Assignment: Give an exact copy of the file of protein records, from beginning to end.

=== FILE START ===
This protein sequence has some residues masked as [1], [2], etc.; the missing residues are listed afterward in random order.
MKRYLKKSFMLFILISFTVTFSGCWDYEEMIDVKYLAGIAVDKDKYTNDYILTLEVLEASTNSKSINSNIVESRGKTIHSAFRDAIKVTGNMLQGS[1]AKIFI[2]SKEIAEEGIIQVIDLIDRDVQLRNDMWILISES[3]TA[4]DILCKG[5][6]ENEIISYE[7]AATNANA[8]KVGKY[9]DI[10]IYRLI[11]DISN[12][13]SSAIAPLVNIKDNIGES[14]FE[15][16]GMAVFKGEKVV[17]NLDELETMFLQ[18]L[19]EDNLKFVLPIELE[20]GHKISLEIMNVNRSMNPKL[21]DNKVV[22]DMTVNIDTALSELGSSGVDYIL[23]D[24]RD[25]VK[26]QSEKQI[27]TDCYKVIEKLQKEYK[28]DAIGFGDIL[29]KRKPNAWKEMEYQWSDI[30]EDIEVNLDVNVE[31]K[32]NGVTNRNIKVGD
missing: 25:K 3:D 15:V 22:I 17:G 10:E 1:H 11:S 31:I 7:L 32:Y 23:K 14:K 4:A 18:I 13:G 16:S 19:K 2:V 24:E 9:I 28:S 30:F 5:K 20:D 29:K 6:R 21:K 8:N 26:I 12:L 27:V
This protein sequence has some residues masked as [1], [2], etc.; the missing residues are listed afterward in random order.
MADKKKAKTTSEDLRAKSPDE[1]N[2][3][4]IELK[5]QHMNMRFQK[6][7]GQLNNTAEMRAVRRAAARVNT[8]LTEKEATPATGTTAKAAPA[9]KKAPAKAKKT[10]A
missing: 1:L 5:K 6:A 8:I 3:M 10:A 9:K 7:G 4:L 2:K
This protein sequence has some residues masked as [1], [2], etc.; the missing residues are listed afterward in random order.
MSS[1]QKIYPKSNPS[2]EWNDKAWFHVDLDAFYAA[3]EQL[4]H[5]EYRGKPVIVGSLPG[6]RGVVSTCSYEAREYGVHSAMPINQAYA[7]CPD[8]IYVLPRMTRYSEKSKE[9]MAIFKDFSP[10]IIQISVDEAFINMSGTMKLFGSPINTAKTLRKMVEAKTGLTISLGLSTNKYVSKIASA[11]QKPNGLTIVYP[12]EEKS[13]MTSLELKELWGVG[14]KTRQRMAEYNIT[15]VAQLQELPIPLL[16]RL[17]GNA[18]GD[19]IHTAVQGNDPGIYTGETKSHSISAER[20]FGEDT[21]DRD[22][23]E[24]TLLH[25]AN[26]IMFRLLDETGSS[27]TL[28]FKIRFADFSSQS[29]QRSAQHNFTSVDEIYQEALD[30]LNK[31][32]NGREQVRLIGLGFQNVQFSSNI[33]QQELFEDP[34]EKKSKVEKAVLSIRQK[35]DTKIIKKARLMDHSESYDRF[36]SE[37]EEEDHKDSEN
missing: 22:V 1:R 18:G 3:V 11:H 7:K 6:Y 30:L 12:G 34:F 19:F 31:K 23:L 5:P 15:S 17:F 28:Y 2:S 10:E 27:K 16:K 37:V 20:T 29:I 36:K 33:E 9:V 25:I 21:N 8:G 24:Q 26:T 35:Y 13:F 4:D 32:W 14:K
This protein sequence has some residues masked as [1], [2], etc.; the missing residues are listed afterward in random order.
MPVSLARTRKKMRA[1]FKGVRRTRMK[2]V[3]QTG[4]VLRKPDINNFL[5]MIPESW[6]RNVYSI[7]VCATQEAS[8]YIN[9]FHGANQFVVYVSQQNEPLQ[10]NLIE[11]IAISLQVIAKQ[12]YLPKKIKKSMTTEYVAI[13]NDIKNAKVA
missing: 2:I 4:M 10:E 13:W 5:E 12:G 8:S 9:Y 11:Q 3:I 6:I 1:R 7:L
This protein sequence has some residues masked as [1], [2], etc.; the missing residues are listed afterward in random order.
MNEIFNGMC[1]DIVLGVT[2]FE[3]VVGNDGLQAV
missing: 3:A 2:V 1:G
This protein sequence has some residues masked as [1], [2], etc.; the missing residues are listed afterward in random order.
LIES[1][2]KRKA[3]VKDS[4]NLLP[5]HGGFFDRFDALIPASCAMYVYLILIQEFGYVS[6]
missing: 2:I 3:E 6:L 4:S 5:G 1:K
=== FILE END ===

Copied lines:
This protein sequence has some residues masked as [1], [2], etc.; the missing residues are listed afterward in random order.
MKRYLKKSFMLFILISFTVTFSGCWDYEEMIDVKYLAGIAVDKDKYTNDYILTLEVLEASTNSKSINSNIVESRGKTIHSAFRDAIKVTGNMLQGS[1]AKIFI[2]SKEIAEEGIIQVIDLIDRDVQLRNDMWILISES[3]TA[4]DILCKG[5][6]ENEIISYE[7]AATNANA[8]KVGKY[9]DI[10]IYRLI[11]DISN[12][13]SSAIAPLVNIKDNIGES[14]FE[15][16]GMAVFKGEKVV[17]NLDELETMFLQ[18]L[19]EDNLKFVLPIELE[20]GHKISLEIMNVNRSMNPKL[21]DNKVV[22]DMTVNIDTALSELGSSGVDYIL[23]D[24]RD[25]VK[26]QSEKQI[27]TDCYKVIEKLQKEYK[28]DAIGFGDIL[29]KRKPNAWKEMEYQWSDI[30]EDIEVNLDVNVE[31]K[32]NGVTNRNIKVGD
missing: 25:K 3:D 15:V 22:I 17:G 10:E 1:H 11:S 31:I 7:L 32:Y 23:K 14:K 4:A 18:I 13:G 16:S 19:K 2:V 24:E 9:I 28:S 30:F 5:K 20:D 29:K 6:R 21:K 8:N 26:I 12:L 27:V
This protein sequence has some residues masked as [1], [2], etc.; the missing residues are listed afterward in random order.
MADKKKAKTTSEDLRAKSPDE[1]N[2][3][4]IELK[5]QHMNMRFQK[6][7]GQLNNTAEMRAVRRAAARVNT[8]LTEKEATPATGTTAKAAPA[9]KKAPAKAKKT[10]A
missing: 1:L 5:K 6:A 8:I 3:M 10:A 9:K 7:G 4:L 2:K
This protein sequence has some residues masked as [1], [2], etc.; the missing residues are listed afterward in random order.
MSS[1]QKIYPKSNPS[2]EWNDKAWFHVDLDAFYAA[3]EQL[4]H[5]EYRGKPVIVGSLPG[6]RGVVSTCSYEAREYGVHSAMPINQAYA[7]CPD[8]IYVLPRMTRYSEKSKE[9]MAIFKDFSP[10]IIQISVDEAFINMSGTMKLFGSPINTAKTLRKMVEAKTGLTISLGLSTNKYVSKIASA[11]QKPNGLTIVYP[12]EEKS[13]MTSLELKELWGVG[14]KTRQRMAEYNIT[15]VAQLQELPIPLL[16]RL[17]GNA[18]GD[19]IHTAVQGNDPGIYTGETKSHSISAER[20]FGEDT[21]DRD[22][23]E[24]TLLH[25]AN[26]IMFRLLDETGSS[27]TL[28]FKIRFADFSSQS[29]QRSAQHNFTSVDEIYQEALD[30]LNK[31][32]NGREQVRLIGLGFQNVQFSSNI[33]QQELFEDP[34]EKKSKVEKAVLSIRQK[35]DTKIIKKARLMDHSESYDRF[36]SE[37]EEEDHKDSEN
missing: 22:V 1:R 18:G 3:V 11:H 7:K 6:Y 30:L 12:G 34:F 19:F 31:K 23:L 5:P 15:S 17:F 28:Y 2:S 10:E 27:K 16:K 37:V 20:T 29:I 36:K 33:E 9:V 25:I 21:N 8:G 24:Q 26:T 35:Y 13:F 4:D 32:W 14:K
This protein sequence has some residues masked as [1], [2], etc.; the missing residues are listed afterward in random order.
MPVSLARTRKKMRA[1]FKGVRRTRMK[2]V[3]QTG[4]VLRKPDINNFL[5]MIPESW[6]RNVYSI[7]VCATQEAS[8]YIN[9]FHGANQFVVYVSQQNEPLQ[10]NLIE[11]IAISLQVIAKQ[12]YLPKKIKKSMTTEYVAI[13]NDIKNAKVA
missing: 2:I 4:M 10:E 13:W 5:E 12:G 8:S 9:Y 11:Q 3:I 6:I 1:R 7:L
This protein sequence has some residues masked as [1], [2], etc.; the missing residues are listed afterward in random order.
MNEIFNGMC[1]DIVLGVT[2]FE[3]VVGNDGLQAV
missing: 3:A 2:V 1:G
This protein sequence has some residues masked as [1], [2], etc.; the missing residues are listed afterward in random order.
LIES[1][2]KRKA[3]VKDS[4]NLLP[5]HGGFFDRFDALIPASCAMYVYLILIQEFGYVS[6]
missing: 2:I 3:E 6:L 4:S 5:G 1:K